Cheney to Hannity: I Still Disagree With 'W' Over Scooter Libby

Thursday, 01 Sep 2011 03:25 PM

By David A. Patten

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In a second interview with Fox News host Sean Hannity airing Thursday at 9 p.m.. Eastern, former Vice President Dick Cheney reveals the inside story regarding his confrontation with former President George W. Bush over his refusal to pardon top Cheney aide Lewis “Scooter” Libby.
 
Cheney says he learned of the president’s decision not to pardon Libby, whose sentence Bush already had commuted, while the two were eating lunch together in a small office next to the Oval Office as they had every week since the duo assumed office.
 
“Those were great sessions, important sessions, but this was one, obviously, that took place under this cloud that at that meeting he informed me there weren't going to be any more pardons,” Cheney told Hannity. “And as a result of that, that meant that Scooter wasn't going to have a pardon.  And I thought he thoroughly deserved one.  I thought he was an innocent man who had been badly treated by the system.”

Editor’s Note: Dick Cheney discusses the debate over the Scotter Libby pardon in his new book, “In My Time.” Click here to get it FREE (while supplies last).
 
Libby, who served as Cheney’s chief of staff, was indicted in October 2005 on two counts of perjury, two counts of making false statements, and one count of obstruction of justice. All five counts were classic examples of “process crimes” peripherally related to the originally issue, which was the outing of CIA operative Valerie Plame Wilson by the late columnist Robert Novak. Plame had been instrumental in having her husband, retired diplomat Joseph C. Wilson, sent to Niger to investigate reports of that Iraq had purchased uranium yellowcake there.
 
Wilson concluded those reports were false, but the Bush administration relied instead on faulty British intelligence reports indicating the sale had occurred. Wilson’s report to the contrary was later used by the left to suggest the Bush administration had falsified its evidence again Saddam Hussein’s regime, to create a pretext for invading Iraq. There is no indication the White House was even aware Wilson’s report had been filed away deep in the bowels of the CIA, however. 
 
During the trial, it emerged that then-Deputy Secretary of State Richard Armitage, a political moderate and close ally of Secretary of State Colin Powell, was actually the one who leaked Plame’s identity to the media. Armitage was never charged by special prosecutor Patrick Fitzgerald with a crime.
 
After being convicted on four of the five charges based on statements he made during the investigation, Libby was sentenced to serve 30 months in prison and pay a $250,000 fine. In July 2007, Bush exercised his executive authority to commute the 30 months in jail. But Cheney wanted Bush to pardon Libby altogether for the convictions, which many Republicans believed stemmed from a political witch hunt.
 
Journalist Christopher Hitchens reported on August 2006 that Fitzgerald had known from the very beginning of his investigation that Armitage was the original leaker. A month after that report, Armitage revealed that he had been instructed by Fitzgerald not to go public with this information, however.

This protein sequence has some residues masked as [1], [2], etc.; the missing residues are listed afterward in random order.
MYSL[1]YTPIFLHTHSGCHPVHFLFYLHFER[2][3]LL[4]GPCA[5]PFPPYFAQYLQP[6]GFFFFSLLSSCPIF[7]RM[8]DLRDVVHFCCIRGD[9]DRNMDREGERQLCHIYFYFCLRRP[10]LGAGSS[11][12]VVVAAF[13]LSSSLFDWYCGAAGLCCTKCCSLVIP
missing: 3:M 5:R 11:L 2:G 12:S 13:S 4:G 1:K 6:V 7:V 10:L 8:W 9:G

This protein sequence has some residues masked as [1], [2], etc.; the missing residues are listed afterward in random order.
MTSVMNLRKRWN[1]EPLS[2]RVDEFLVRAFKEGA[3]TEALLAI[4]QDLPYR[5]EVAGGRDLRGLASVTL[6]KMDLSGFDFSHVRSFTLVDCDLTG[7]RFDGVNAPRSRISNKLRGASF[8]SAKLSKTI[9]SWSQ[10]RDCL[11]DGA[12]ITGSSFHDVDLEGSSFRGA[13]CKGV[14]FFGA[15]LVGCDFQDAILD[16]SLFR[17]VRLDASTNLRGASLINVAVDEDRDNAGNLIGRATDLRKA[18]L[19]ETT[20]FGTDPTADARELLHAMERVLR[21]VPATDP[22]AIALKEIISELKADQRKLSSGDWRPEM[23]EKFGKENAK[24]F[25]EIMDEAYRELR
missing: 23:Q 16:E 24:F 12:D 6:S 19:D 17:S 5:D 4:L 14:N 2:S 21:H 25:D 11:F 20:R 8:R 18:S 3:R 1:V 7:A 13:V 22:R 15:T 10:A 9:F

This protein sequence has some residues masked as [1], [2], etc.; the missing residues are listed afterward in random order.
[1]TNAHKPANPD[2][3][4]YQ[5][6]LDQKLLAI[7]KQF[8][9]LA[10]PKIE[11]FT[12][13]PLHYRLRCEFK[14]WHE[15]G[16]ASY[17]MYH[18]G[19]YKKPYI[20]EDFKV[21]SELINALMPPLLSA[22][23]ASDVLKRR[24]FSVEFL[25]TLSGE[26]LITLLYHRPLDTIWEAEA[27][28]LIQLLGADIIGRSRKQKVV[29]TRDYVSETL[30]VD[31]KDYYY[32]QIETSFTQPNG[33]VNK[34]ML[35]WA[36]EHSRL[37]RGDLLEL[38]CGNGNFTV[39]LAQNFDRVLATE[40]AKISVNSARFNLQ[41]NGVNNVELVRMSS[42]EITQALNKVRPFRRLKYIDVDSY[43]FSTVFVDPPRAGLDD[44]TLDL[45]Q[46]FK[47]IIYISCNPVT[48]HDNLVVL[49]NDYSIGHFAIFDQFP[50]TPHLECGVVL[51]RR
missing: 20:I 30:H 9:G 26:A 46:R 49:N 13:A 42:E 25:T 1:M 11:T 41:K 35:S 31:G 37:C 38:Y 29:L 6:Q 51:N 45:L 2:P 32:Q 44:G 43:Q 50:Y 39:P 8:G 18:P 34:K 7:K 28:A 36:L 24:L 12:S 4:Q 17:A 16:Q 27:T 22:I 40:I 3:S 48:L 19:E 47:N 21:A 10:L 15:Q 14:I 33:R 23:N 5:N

In July 2006, longtime columnist Novak wrote: “For nearly the entire time of his investigation, Fitzgerald knew -- independent of me -- the identity of the sources I used in my column of July 14, 2003.”
 
Cheney felt Libby was unfairly treated by the legal system, and tells Hannity there was “tension in the room” when he learned of Bush’s decision.
 
“He felt strongly about it; I felt strongly about it,” Cheney says. “A short time later, we went out to Andrews Air Force Base on our last day in office after we had sworn in President Obama and so forth and we flew out to Andrews.”
 
From there Bush returned to Texas, and Cheney left for his home state of Wyoming.
 
“I thought that it was appropriate that there would be a pardon and that Scooter be pardoned,” Cheney tells Hannity. “The president disagreed. He's the one who had to make the decision. And at the tail end of the administration, the last week we were in office, he decided there wouldn't be any more pardons and that meant there wasn't going to be a pardon for Scooter.
 
“I disagreed with that,” Cheney says. “I still disagree with it. Obviously, I've got a lot of respect for the president. I'm delighted he gave me the opportunity to serve. We had our disagreements and this was one of them.”

In a November 2010 interview with NBC’s “Today Show,” the former president said he was worried that perhaps he had lost Cheney’s friendship forever over that decision.
 
"He wanted me to pardon him," Bush said. "It was the last decision of the presidency, really. I chose to let the jury verdict stand after some serious deliberation, and the Vice President was angry."
 
Later, the two mended fences, and Cheney is generally complimentary toward Bush in his memoir.
 
“I have got a lot of respect for George Bush,” Cheney says. “I was delighted to work for him, honored to be asked, pleased that he gave me tremendous opportunities to serve. As I say, he made many courageous decisions as president. I had hoped that this would be one of them, but unfortunately it wasn't.”

Editor’s Note: Dick Cheney discusses the debate over the Scotter Libby pardon in his new book, “In My Time.” Click here to get it FREE (while supplies last).

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